Researchers for the first time have discovered evidence supporting the theory that the processes that act as catalysts for volcanic activity today are similar to those that occurred nearly four billion years ago. Writing in the journal Geology, Frances Jenner of the Carnegie Institution for Science and colleagues report that 3.8 billion-year-old volcanic rocks recovered from an island in southwestern Greenland support previous geochemical studies that have suggested that subduction-style tectonic activity had been occurring as early as the Eoarchean era.
© NASA Visible Earth
Image of southwest Greenland by Jacques Descloitres, MODIS Land Rapid Response Team
Those studies had used "similarities between modern subduction zone magmas and those erupted about 3.8 billion years ago," to argue that subduction-related tectonics had been occurring early on in our planet's history, the Institution said in a statement Friday.

Previously, scientists had been unable to "locate any suites of volcanic rocks with compositions comparable to modern mid-ocean ridge or oceanic island magmas that were older than 3 billion years and were also free from contamination by continental crust," they added. However, rocks discovered by Jenner's team are the "missing piece of the puzzle" because they are comparable to modern-day samples obtained from oceanic islands.

The subduction process takes place at plate boundaries, and begins when the upwelling and melting of the mantle at mid-ocean ridges and the eruption of new seafloor magmas spur on the continued production of oceanic crust, the researchers explain. As that crust moves away from mid-ocean ridges, it cools and becomes denser than the mantle beneath it, ultimately sinking back into the mantle and triggering additional eruptions.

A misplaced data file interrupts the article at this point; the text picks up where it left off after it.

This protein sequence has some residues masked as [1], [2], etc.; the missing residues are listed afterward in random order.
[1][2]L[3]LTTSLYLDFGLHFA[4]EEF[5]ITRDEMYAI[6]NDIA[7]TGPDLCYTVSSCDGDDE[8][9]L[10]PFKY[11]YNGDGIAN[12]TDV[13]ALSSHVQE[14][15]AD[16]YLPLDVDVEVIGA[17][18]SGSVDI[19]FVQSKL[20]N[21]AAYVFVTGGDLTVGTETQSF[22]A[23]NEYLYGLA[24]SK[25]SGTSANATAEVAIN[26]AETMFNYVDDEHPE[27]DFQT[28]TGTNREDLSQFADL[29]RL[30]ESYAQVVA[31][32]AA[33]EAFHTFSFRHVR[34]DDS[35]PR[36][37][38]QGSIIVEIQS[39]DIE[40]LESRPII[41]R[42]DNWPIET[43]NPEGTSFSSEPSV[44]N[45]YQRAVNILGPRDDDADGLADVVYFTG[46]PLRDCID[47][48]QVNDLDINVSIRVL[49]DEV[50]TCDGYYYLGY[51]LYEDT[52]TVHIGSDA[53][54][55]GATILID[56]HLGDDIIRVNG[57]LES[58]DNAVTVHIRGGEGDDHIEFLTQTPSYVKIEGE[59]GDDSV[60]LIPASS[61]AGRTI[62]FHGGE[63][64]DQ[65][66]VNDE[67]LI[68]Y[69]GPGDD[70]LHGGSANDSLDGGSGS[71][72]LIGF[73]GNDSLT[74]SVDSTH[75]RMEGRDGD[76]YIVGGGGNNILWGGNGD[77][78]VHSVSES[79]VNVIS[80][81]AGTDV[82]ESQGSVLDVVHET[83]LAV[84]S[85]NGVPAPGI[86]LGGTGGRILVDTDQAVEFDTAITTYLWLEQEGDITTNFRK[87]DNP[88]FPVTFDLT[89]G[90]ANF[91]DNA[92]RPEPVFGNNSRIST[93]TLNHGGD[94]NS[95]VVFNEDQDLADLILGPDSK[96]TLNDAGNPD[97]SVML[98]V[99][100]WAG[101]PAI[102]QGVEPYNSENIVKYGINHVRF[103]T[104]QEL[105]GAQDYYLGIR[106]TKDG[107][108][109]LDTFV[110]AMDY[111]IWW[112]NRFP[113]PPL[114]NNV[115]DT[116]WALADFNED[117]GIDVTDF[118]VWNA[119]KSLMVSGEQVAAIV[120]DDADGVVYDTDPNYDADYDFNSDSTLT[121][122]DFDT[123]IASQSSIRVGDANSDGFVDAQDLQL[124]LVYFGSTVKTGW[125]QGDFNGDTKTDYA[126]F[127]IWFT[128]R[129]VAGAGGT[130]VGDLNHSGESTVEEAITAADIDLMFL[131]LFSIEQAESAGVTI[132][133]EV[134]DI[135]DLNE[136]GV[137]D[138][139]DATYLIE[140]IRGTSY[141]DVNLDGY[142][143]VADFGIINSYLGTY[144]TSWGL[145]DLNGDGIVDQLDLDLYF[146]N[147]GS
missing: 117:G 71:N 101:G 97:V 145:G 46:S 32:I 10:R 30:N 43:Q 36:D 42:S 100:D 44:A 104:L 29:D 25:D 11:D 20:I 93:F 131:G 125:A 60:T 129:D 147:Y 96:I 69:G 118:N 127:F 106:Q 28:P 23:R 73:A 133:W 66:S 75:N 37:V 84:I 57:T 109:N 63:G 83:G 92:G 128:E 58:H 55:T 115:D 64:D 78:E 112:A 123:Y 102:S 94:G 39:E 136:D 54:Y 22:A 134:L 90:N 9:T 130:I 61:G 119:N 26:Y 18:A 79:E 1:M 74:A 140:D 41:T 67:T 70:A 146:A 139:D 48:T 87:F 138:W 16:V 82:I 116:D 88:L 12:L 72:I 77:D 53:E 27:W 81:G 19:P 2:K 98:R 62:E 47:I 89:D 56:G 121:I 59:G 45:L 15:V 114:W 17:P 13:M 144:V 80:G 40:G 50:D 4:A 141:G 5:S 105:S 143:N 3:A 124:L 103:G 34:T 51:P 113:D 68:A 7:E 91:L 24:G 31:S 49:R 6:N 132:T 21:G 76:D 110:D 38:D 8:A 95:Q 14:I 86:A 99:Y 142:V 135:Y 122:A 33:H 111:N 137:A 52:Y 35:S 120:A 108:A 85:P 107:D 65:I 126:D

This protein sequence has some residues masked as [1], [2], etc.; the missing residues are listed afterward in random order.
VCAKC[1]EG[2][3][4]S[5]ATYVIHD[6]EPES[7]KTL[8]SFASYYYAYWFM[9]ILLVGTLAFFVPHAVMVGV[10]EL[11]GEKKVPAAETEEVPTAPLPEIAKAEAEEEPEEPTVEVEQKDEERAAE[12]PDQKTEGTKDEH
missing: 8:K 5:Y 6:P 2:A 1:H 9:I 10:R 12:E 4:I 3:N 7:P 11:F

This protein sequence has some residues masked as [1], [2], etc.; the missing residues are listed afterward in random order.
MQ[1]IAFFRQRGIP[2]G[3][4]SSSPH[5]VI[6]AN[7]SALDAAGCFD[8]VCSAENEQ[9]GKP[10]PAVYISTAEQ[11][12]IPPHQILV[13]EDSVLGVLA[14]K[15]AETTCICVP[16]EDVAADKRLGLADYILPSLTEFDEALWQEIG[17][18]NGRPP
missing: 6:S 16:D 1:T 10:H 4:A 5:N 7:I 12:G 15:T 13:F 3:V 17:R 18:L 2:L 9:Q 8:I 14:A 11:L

"Volcanic eruptions that are triggered by subduction of oceanic crust are chemically distinct from those erupting at mid-ocean ridges and oceanic island chains, such as Hawaii," representatives from the Institution said. "The differences between the chemistry of magmas produced at each of these tectonic settings provide 'geochemical fingerprints' that can be used to try to identify the types of tectonic activity taking place early in the Earth's history."

"The Innersuartuut samples may represent the world's oldest recognized suite of oceanic island basalts, free from contamination by continental crust," added Jenner said. "This evidence strengthens previous arguments that subduction of oceanic crust into the mantle has been taking place since at least 3.8 billion years ago."